|Kearny Cross Obverse||Kearny Cross Reverse|
Major General Philip Kearny was killed in action on September 1, 1862 at Chantilly, Virginia after accidentally riding into Confederate lines. Kearny was an outstanding soldier, a true warrior, and his loss was deeply felt by the men of his division. The officers of the First Division of the Third Army Corps established a commemorative medal, called the Kearny Medal, on November 29, 1862. It was a gold Maltese cross hung from a red silk ribbon with the motto "DULCE ET DECORUM EST PATRIA MORI" (Sweat and proper, it is to die for one's county). The medal was manufactured by the firm of Ball, Black and Company of New York City and about 317 of them were distributed to officers of the division.
The Kearny medal was only given to officers and David Bell Birney, who succeeded Kearny in command of the division, believed that worthy enlisted men also required recognition. On March 13, 1863 he issued General Orders Number 25 that established a medal called the "Kearny Cross." This second medal associated with Kearny's memory is the one pictured above and was manufactured at Birney's expense. They were awarded to members of the division that distinguished themselves in action and not to those who had engaged in unsoldierly conduct. The initial award ceremony was held on May 27, 1863 and saw 463 of the crosses awarded. The total number of these medals manufactured and awarded during the war is uncertain. Interestingly enough, two women who served as nurses in the division hospital were included among the initial recipients.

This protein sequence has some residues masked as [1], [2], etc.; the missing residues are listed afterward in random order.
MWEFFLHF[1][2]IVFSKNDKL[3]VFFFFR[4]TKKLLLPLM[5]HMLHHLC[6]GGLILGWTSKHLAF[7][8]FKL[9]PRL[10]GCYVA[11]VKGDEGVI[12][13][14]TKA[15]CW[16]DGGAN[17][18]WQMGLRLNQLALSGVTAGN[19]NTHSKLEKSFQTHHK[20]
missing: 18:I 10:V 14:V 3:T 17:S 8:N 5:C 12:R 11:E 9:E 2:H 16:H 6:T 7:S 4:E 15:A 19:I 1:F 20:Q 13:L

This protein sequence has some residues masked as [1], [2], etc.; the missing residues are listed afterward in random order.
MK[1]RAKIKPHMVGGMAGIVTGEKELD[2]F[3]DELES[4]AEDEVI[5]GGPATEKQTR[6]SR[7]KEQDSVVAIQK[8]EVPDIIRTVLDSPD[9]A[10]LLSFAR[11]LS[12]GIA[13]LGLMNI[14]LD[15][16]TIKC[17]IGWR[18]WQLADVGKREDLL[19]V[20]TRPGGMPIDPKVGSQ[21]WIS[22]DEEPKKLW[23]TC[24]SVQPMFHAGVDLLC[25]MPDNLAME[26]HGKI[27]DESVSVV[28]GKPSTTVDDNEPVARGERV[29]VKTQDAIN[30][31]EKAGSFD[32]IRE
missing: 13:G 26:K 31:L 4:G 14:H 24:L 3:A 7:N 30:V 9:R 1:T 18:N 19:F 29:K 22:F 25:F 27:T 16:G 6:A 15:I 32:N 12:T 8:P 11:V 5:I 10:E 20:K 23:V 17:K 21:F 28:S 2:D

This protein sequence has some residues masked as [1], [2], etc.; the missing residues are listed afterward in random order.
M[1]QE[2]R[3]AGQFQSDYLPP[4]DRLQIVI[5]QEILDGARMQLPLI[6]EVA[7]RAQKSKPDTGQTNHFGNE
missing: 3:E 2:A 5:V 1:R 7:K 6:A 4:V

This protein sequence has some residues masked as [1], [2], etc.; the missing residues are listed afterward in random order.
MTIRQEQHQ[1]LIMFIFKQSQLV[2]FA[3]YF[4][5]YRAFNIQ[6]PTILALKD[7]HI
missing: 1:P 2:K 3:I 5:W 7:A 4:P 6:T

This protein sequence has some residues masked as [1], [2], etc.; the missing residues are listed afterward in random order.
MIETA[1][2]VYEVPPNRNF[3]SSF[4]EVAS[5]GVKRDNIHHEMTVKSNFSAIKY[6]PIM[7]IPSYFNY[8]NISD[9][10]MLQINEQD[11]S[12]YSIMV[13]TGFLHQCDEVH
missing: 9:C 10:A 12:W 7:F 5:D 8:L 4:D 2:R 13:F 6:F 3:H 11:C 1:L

The medal was designed and the dies cut by Peter Jacobus of Philadelphia, Pennsylvania and his name appears as "Jacobus, Phila." in small letters on the reverse (not visible on our example). It was hung from red ribbon with two retangular clasps on the top and bottom. The upper clasp had a pin to fix the medal to the left breast. The lower clasp had a suspension ring that connected to the cross by a small ring seen on the top of our example.
The only decoration having an official status during the Civil War was the Medal of Honor. However, a number of other unit decorations, such as the Kearny Cross, were established by unit commanders and awarded to member of their commands during the war. Among these are the Ely Medal (23rd Pennsylvania Infantry Regiment), Gillmore Medal (Tenth Army Corps), 17th Corps Medal of Honor, Butler Medal (25th Army Corps). These were all created and manufactured privately.